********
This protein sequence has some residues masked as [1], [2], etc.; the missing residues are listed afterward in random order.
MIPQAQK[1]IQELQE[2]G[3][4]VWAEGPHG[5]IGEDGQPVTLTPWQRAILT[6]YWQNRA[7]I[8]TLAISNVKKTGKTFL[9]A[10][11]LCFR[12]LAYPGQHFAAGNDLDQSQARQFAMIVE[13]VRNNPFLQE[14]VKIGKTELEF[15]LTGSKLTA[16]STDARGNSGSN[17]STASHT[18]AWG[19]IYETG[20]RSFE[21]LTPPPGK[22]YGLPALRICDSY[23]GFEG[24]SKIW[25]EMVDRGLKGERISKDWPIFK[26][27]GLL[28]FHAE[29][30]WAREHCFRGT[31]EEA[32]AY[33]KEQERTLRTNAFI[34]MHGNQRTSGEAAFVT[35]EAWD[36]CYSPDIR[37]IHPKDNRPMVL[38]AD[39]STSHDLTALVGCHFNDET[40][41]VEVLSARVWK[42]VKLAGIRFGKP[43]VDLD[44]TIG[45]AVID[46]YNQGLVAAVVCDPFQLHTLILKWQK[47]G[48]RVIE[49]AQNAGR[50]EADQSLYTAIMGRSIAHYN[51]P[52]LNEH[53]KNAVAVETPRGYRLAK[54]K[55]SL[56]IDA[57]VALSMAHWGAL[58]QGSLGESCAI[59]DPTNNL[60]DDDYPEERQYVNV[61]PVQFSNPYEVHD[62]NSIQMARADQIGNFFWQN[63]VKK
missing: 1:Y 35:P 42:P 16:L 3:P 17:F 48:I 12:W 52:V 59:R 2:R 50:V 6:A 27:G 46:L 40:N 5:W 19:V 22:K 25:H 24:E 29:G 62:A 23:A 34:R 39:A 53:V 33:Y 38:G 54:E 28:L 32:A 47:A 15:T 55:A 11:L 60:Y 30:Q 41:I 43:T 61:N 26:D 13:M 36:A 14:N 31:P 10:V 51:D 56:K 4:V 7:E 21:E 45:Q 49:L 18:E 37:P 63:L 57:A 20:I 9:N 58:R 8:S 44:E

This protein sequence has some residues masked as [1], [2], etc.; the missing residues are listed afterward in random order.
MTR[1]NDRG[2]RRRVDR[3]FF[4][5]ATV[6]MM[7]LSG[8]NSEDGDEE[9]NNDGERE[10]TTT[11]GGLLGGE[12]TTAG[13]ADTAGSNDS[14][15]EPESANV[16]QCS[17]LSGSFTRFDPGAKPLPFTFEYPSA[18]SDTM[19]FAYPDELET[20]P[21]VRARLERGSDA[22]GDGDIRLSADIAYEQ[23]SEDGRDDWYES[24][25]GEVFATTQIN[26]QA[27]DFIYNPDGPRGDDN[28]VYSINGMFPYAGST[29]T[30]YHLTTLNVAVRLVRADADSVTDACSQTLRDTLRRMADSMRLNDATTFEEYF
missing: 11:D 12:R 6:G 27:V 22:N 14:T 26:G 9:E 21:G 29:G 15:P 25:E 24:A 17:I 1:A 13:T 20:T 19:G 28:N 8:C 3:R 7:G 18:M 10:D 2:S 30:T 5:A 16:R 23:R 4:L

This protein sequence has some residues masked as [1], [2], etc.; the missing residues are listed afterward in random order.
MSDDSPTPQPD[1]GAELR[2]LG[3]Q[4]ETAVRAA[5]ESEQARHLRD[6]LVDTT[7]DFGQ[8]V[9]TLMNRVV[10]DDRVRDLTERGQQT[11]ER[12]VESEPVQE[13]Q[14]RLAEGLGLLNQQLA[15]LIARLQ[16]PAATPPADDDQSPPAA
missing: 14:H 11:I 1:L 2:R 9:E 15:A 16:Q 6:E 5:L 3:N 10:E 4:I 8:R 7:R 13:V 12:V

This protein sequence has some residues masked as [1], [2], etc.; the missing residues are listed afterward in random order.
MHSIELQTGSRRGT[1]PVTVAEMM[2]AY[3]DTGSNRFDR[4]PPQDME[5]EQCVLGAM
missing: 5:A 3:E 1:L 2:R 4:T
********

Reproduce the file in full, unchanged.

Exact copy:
This protein sequence has some residues masked as [1], [2], etc.; the missing residues are listed afterward in random order.
MIPQAQK[1]IQELQE[2]G[3][4]VWAEGPHG[5]IGEDGQPVTLTPWQRAILT[6]YWQNRA[7]I[8]TLAISNVKKTGKTFL[9]A[10][11]LCFR[12]LAYPGQHFAAGNDLDQSQARQFAMIVE[13]VRNNPFLQE[14]VKIGKTELEF[15]LTGSKLTA[16]STDARGNSGSN[17]STASHT[18]AWG[19]IYETG[20]RSFE[21]LTPPPGK[22]YGLPALRICDSY[23]GFEG[24]SKIW[25]EMVDRGLKGERISKDWPIFK[26][27]GLL[28]FHAE[29][30]WAREHCFRGT[31]EEA[32]AY[33]KEQERTLRTNAFI[34]MHGNQRTSGEAAFVT[35]EAWD[36]CYSPDIR[37]IHPKDNRPMVL[38]AD[39]STSHDLTALVGCHFNDET[40][41]VEVLSARVWK[42]VKLAGIRFGKP[43]VDLD[44]TIG[45]AVID[46]YNQGLVAAVVCDPFQLHTLILKWQK[47]G[48]RVIE[49]AQNAGR[50]EADQSLYTAIMGRSIAHYN[51]P[52]LNEH[53]KNAVAVETPRGYRLAK[54]K[55]SL[56]IDA[57]VALSMAHWGAL[58]QGSLGESCAI[59]DPTNNL[60]DDDYPEERQYVNV[61]PVQFSNPYEVHD[62]NSIQMARADQIGNFFWQN[63]VKK
missing: 1:Y 35:P 42:P 16:L 3:P 17:F 48:I 12:W 52:V 59:R 2:R 50:V 6:A 27:G 46:L 40:N 5:W 19:V 22:K 25:H 24:E 29:G 62:A 23:A 34:R 39:A 53:V 33:Y 38:G 54:E 28:L 32:A 47:A 15:T 55:A 11:L 60:Y 30:Q 41:I 43:T 61:N 26:D 13:M 36:A 14:N 31:P 10:V 51:D 56:K 4:V 7:E 21:E 45:Q 49:L 18:E 37:P 63:L 57:A 20:I 9:N 58:R 8:S 44:E

This protein sequence has some residues masked as [1], [2], etc.; the missing residues are listed afterward in random order.
MTR[1]NDRG[2]RRRVDR[3]FF[4][5]ATV[6]MM[7]LSG[8]NSEDGDEE[9]NNDGERE[10]TTT[11]GGLLGGE[12]TTAG[13]ADTAGSNDS[14][15]EPESANV[16]QCS[17]LSGSFTRFDPGAKPLPFTFEYPSA[18]SDTM[19]FAYPDELET[20]P[21]VRARLERGSDA[22]GDGDIRLSADIAYEQ[23]SEDGRDDWYES[24][25]GEVFATTQIN[26]QA[27]DFIYNPDGPRGDDN[28]VYSINGMFPYAGST[29]T[30]YHLTTLNVAVRLVRADADSVTDACSQTLRDTLRRMADSMRLNDATTFEEYF
missing: 11:D 12:R 6:G 27:V 22:N 14:T 26:G 9:E 21:G 29:G 15:P 25:E 24:A 17:I 1:A 13:T 20:T 19:G 28:N 8:C 3:R 7:G 18:M 10:D 2:S 30:T 5:A 16:R 23:R 4:L

This protein sequence has some residues masked as [1], [2], etc.; the missing residues are listed afterward in random order.
MSDDSPTPQPD[1]GAELR[2]LG[3]Q[4]ETAVRAA[5]ESEQARHLRD[6]LVDTT[7]DFGQ[8]V[9]TLMNRVV[10]DDRVRDLTERGQQT[11]ER[12]VESEPVQE[13]Q[14]RLAEGLGLLNQQLA[15]LIARLQ[16]PAATPPADDDQSPPAA
missing: 14:H 11:I 1:L 2:R 9:E 15:A 16:Q 6:E 5:L 3:N 10:E 4:I 8:R 7:R 13:V 12:V

This protein sequence has some residues masked as [1], [2], etc.; the missing residues are listed afterward in random order.
MHSIELQTGSRRGT[1]PVTVAEMM[2]AY[3]DTGSNRFDR[4]PPQDME[5]EQCVLGAM
missing: 5:A 3:E 1:L 2:R 4:T